The outdoor adventure foundation is helping dreams come true.
Whether we want to acknowledge it or not, we all face the reality that life, as we know it on earth, is fleeting. What’s more, life on earth is far from fair. Every year, thousands of young individuals are diagnosed with and face life-threatening illnesses and disabilities and, as a result, are forced to face the harsh reality of life’s fragility. However, the Outdoor Adventure Foundation is helping as many children as it can in their hunt for purpose in the face of adversity.
This really gives the kids something to look forward to. When you receive a very serious diagnosis and you’re going through all sorts of treatments and things like that, there aren’t always a whole lot of things to look forward to.”-Brian Solum
How to help:
It takes a significant amount of resources to make a significant impact like the Outdoor Adventure Foundation does. Like most 501(c)(3) nonprofits, the Outdoor Adventure Foundation relies nearly entirely on contributions.
Financial contributions, of course, are at the pillar of what keeps the Outdoor Adventure Foundation ticking as it costs the organization $15,000 for their annual fishing trip alone. Imagine what it takes to visit the Minnesota Wild, Minnesota Twins and the 20 or so big game hunts that they do every year!
Donate at give.usoaf.org/p/ndoaf
Other ways to contribute
Among the other ways to help the Outdoor Adventure Foundation includes donating land for hunting.
“Over the years, so many great landowners have come on board,” Solum said. “We have terrific people who let us come out and hunt on their land. Sometimes they even let us stay in their house. Other times, we will find lodging nearby.”
A real estate developer by trade, Outdoor Adventure Foundation Founder Brian Solum has always had a deep passion for hunting and the outdoors. However, his path to starting the Outdoor Adventure Foundation started while he was watching the Outdoor Channel.
“There was a hunt on there for an organization called Hunt of a Lifetime (an organization based out of Pennsylvania that helps grant hunting and fishing dreams for children age 21 and under who have been diagnosed with life-threatening illnesses or disabilities),” Solum said. “I was really inspired by it and became a chapter ambassador and did that for four years before starting Outdoor Adventure Foundation in 2006.”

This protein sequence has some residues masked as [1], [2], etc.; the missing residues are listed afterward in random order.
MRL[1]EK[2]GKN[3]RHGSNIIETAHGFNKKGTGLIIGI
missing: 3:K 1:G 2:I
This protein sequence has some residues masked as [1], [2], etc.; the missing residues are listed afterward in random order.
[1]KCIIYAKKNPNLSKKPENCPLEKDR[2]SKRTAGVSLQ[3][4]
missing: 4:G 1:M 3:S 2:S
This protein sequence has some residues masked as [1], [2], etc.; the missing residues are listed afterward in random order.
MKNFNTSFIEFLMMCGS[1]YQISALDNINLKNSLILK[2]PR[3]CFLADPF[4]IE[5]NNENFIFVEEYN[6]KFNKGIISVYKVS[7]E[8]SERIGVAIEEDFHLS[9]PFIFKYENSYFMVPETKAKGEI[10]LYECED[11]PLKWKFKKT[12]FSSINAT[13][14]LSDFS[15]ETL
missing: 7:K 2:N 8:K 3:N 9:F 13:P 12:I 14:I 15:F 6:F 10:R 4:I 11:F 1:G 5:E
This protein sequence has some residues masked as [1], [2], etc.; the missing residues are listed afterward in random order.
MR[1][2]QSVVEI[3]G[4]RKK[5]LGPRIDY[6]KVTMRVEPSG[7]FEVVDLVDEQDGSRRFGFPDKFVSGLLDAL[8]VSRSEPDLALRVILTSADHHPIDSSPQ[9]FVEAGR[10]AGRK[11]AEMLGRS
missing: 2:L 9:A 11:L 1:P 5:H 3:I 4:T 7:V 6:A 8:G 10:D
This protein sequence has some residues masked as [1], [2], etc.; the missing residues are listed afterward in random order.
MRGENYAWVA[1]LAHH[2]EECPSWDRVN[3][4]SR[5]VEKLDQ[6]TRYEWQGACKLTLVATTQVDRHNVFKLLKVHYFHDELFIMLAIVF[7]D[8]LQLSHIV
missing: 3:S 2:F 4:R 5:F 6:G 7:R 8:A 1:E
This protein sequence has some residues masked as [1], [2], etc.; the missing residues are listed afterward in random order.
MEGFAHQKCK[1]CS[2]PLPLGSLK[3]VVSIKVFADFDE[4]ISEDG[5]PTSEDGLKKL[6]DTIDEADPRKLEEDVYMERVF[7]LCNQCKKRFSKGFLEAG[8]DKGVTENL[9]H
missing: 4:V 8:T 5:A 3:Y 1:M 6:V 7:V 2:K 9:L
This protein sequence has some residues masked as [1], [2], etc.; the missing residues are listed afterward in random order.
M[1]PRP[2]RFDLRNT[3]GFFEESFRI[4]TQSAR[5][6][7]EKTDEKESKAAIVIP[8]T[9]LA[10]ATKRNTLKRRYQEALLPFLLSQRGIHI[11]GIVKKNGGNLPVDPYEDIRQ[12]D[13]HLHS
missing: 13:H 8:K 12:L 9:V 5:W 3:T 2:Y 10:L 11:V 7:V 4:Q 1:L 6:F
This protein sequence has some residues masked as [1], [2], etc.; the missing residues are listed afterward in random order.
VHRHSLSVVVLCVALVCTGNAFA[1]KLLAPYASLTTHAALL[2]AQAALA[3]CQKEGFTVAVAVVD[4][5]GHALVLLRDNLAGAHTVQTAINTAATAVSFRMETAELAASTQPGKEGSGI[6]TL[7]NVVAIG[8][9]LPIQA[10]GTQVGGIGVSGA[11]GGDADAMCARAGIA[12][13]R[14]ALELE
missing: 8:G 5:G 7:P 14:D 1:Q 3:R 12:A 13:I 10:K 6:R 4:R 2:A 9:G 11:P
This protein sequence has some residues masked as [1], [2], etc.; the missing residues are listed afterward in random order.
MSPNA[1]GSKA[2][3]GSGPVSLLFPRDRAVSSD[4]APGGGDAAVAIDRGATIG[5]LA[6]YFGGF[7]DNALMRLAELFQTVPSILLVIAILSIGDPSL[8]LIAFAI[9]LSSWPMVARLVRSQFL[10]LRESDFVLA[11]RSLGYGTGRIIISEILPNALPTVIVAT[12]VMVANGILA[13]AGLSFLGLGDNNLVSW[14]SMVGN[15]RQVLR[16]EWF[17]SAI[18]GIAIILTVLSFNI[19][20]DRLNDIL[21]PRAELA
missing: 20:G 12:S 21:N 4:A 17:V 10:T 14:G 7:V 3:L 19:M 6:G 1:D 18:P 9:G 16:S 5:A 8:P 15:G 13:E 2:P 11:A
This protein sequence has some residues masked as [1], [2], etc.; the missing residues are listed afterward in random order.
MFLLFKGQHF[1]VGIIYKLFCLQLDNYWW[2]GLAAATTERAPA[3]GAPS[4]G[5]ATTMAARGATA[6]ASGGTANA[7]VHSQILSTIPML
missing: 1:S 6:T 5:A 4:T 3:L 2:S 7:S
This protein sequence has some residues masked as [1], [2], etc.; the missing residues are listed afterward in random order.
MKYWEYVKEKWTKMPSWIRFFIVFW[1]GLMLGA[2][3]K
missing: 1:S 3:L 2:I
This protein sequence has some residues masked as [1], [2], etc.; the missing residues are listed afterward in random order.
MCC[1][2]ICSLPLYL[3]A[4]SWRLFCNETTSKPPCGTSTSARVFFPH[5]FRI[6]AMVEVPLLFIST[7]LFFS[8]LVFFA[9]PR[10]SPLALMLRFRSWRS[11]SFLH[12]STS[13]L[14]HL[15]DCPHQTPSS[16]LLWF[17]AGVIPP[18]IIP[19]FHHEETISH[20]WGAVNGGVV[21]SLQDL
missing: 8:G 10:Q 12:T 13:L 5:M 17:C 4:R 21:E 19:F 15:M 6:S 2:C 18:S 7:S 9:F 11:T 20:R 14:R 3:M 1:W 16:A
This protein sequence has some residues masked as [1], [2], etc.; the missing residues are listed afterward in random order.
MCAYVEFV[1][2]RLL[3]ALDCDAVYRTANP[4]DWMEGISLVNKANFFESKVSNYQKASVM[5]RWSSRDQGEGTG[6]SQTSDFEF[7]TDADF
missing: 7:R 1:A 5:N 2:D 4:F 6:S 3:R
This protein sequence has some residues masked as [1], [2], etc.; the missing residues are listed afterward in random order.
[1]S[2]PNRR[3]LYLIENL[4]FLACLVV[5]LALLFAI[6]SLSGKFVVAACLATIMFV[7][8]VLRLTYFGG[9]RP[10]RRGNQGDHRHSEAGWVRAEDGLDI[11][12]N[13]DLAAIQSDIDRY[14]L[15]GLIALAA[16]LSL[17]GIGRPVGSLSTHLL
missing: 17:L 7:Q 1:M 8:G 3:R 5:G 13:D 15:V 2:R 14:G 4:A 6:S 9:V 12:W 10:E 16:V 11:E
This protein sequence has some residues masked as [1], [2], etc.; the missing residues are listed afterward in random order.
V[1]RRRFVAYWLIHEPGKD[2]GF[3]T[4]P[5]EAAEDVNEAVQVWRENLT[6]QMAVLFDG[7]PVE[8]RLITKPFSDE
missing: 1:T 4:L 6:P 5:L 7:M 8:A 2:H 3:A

In starting his own organization, Solum made it a point to ensure the nonprofit helped with a few important things, including:
- 90% of the money goes toward the kids and veterans
- Kids up to the age of 25 are allowed to participate.
- Disabled veterans up to age 40 who are wheelchair-bound or have lost a limb due to combat are also allowed to participate.
“This really gives the kids something to look forward to,” Solum said. “When you receive a very serious diagnosis and you’re going through all sorts of treatments and things like that, there aren’t always a whole lot of things to look forward to.”
“I had it legislated into law about 10 years ago where we can use any weapon during any season to fulfill our tags,” Solum said. “Meaning we can use a gun during bow season. That really helps us work with our land owners because a lot of them are obviously hunters as well and want to use their land during hunting season. But when it’s not hunting season, that’s when they’re willing to lend their land to us.”
Since its founding in 2006, the Outdoor Adventure Foundation, which now has eight chapters across six states, has helped thousands of children and veterans experience the outdoors in a way that would be fairly difficult outside of the organization. Whether it’s a group of wheelchair-bound individuals with permission to hunt through a car window or teenagers going through chemotherapy, each and every one of those trips or hunts has a huge impact on its participants.
To learn more, visit outdooradventurefoundation.org.